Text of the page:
As the home care industry continues to grow and expand, and even become stronger, it has gained a great deal of attention across many media outlets. Some of the attention is positive and some not so much. While pay and benefits continue to be a pressing issue for many caregivers as well as agencies struggling to maintain consistency of care for its clients, history tells us that, over time, the general public as well as politicians and bureaucrats can become numb to certain issues.
In other words, important factors that may be vital to the integrity of the industry and quality of care that are brought up can also be quickly forgotten if quality resolutions are not reached. That’s why, according to some, stronger advocacy is still necessary for the home health care industry, even though it is still currently the number one job creator in the country.
As noted in the Boston Business Journal editorial, Viewpoint: Home health care needs stronger policy voice, submitted by Ana Veras:
“Massachusetts is No. 1 in the nation when it comes to healthcare, but our state’s home-care industry is ill-equipped to the meet the needs of workers, clients and families. There is little oversight and reporting and accountability standards are weak. Too many home-care agencies skate by without providing adequate training for workers, and without offering high quality care for clients.
A new movement called Healthcare Workers Rising has formed with a simple goal: Strengthen the healthcare industry — especially home care — so it can train workers and pay them fairly, stopping burnout and turnover and providing far better care for our loved ones.”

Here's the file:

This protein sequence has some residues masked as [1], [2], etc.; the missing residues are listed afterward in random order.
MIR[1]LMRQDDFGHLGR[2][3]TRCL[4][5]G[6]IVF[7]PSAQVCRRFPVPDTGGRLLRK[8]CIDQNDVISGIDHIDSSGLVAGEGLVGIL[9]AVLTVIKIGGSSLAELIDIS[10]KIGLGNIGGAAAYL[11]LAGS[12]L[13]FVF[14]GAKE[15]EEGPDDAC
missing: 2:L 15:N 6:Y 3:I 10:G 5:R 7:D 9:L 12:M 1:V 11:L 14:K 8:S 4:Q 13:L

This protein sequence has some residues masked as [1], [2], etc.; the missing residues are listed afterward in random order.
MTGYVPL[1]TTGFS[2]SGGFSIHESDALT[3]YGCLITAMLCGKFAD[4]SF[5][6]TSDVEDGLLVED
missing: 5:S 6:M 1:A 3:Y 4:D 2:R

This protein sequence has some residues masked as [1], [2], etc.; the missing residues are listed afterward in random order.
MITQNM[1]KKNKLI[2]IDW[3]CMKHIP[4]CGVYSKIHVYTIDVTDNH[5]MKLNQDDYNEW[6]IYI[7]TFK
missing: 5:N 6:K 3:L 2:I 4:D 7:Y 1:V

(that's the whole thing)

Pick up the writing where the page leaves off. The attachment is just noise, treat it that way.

As some advocates have noted, it is difficult to gain traction in the industry and build a career out of it. That’s because it’s considered a minimum wage job, according to some. Many of the home care aides and providers only receive minimum wage or only slightly more than that, often for backbreaking work and long hours.
Some of these advocates claim they haven’t received a raise in many years, though that may be the case in other job professions as well. These jobs are of vital importance to millions of people around the country. While it may be the number one job creator, stagnant wages, low benefits, and other challenges that are addressed initially, even though they may not be resolved, still need attention, which is where stronger advocacy remains vital.
Latest posts by Valerie VanBooven, RN BSN, Editor in Chief of HomeCareDaily.com (see all)
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